I came to Northeastern University College of Professional Studies for my bachelor’s in Leadership after having served in the Air Force from 2000 to 2004, including two Operation Iraqi Freedom deployments to Egypt and Quatar. Based on my experience and my work with veterans, students and educators, I can attest that veterans positively impact the classroom.
I’ve found that veterans approach their studies with remarkable focus. It’s not that other students don’t possess the same focus or drive, but you will find the majority of veterans step into the classroom knowing exactly why they are going back to school; they are motivated to get it done, and willing to bring others with them as they go. I think the more students you have like that in the classroom, the more productive that learning experience is going to be for everyone.
Here are the top four ways I’ve seen – and experienced – that veterans impact the higher education classroom:
The number one impact veterans have on the classroom is respect for the instructor and a productive learning environment. Veteran students are typically older than their classmates, whether it’s a couple of years or a couple of decades. I’ve noticed that younger students are used to being connected all the time. They have their laptops open and cell phones out and you can see they are not all engaged in the learning environment. With veterans role-modeling what it’s like to be a respectful student, it can impact the level of respect in the classroom.
2. Intercultural Experience
As with other groups and communities, the military has its own history and culture. Whether consciously or not, regardless of who they are or where they come from, students carry their background with them. Exposure to military culture brings another perspective to the classroom. Military culture emphasizes a community built on teamwork while carrying your own weight and becoming self-sufficient, adapting to change and overcoming obstacles. No two veterans are going to be exactly the same, but we share a common thread through our basic training and the rigorous and challenging initiation process.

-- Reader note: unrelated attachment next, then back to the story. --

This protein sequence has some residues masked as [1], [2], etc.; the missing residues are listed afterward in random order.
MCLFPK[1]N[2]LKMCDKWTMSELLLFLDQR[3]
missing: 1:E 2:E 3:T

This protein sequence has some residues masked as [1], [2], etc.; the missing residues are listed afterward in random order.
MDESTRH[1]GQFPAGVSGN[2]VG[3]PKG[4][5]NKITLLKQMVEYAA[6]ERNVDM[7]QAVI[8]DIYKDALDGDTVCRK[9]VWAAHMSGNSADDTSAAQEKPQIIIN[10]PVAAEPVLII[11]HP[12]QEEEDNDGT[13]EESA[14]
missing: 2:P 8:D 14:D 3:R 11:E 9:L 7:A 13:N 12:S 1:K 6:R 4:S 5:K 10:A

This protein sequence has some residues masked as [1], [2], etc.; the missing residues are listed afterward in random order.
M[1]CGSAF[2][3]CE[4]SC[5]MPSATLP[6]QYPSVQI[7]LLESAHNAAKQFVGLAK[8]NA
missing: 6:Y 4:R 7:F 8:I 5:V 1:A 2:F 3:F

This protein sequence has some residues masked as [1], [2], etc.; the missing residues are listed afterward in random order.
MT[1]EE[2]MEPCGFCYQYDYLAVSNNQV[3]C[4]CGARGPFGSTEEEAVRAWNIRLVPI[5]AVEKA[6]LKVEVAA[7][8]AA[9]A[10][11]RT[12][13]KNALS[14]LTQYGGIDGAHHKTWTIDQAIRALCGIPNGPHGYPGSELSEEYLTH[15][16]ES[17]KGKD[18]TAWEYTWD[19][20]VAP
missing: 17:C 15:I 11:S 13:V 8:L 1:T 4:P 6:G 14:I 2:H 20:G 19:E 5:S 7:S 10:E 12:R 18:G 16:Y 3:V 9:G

3. Geopolitical Experience
A vast majority of post 9/11-era veterans have deployed, meaning we’ve been sent abroad in support of our nation’s global objectives. That means we bring international experience that another student may not. It can be incredibly enriching for students to learn about a culture separate from their own, either in the larger classroom, or on-on-one.
On a single deployment, a servicemember may interact with individuals from many different countries, people who speak any number of different languages or practicing a variety of religions. You can learn many interesting things from a veteran who’s willing to share his or her experiences abroad.
Another major impact veterans have in the classroom is their first-hand experience with geopolitics and current affairs. When you’re debating what’s happening in Iraq and Syria, it’s possible veterans were there, on the ground or in surrounding countries supporting operations, learning the language, learning the differences between sects or tribes and getting a basic understanding of the politics and culture of the area.
We started a program at Northeastern where veterans volunteer to come into classrooms to talk about their experiences. Even though it can be challenging for veterans to hear other students sharing knowledge they haven’t seen firsthand, once veterans open up about their experiences, it can be highly beneficial to the entire classroom.
Group work is becoming increasingly prevalent in higher education – I did a lot myself. With any group, you have a group of people who are doing their fair share, but someone needs to lead. And leading doesn’t mean taking charge and telling everyone what to do, but providing a sense of focus and task-orientation. Veterans and service members are used to either being that leader, or recognizing opportunities where someone needs to take the reins and guide the group. Experience plays a significant role here – it’s one thing to read about leadership styles in a book, and another to have concrete examples of effective and less-than-effective leaders you served under in the military.
Overall, veterans bring a defined sense of purpose to the classroom. They likely sacrified years of their lives to have the opportunity to earn a degree. Veterans don’t question why they are there, and they like to surround themselves with others who feel the same way. The more students you have like that in the classroom, the more productive that learning experience is going to be.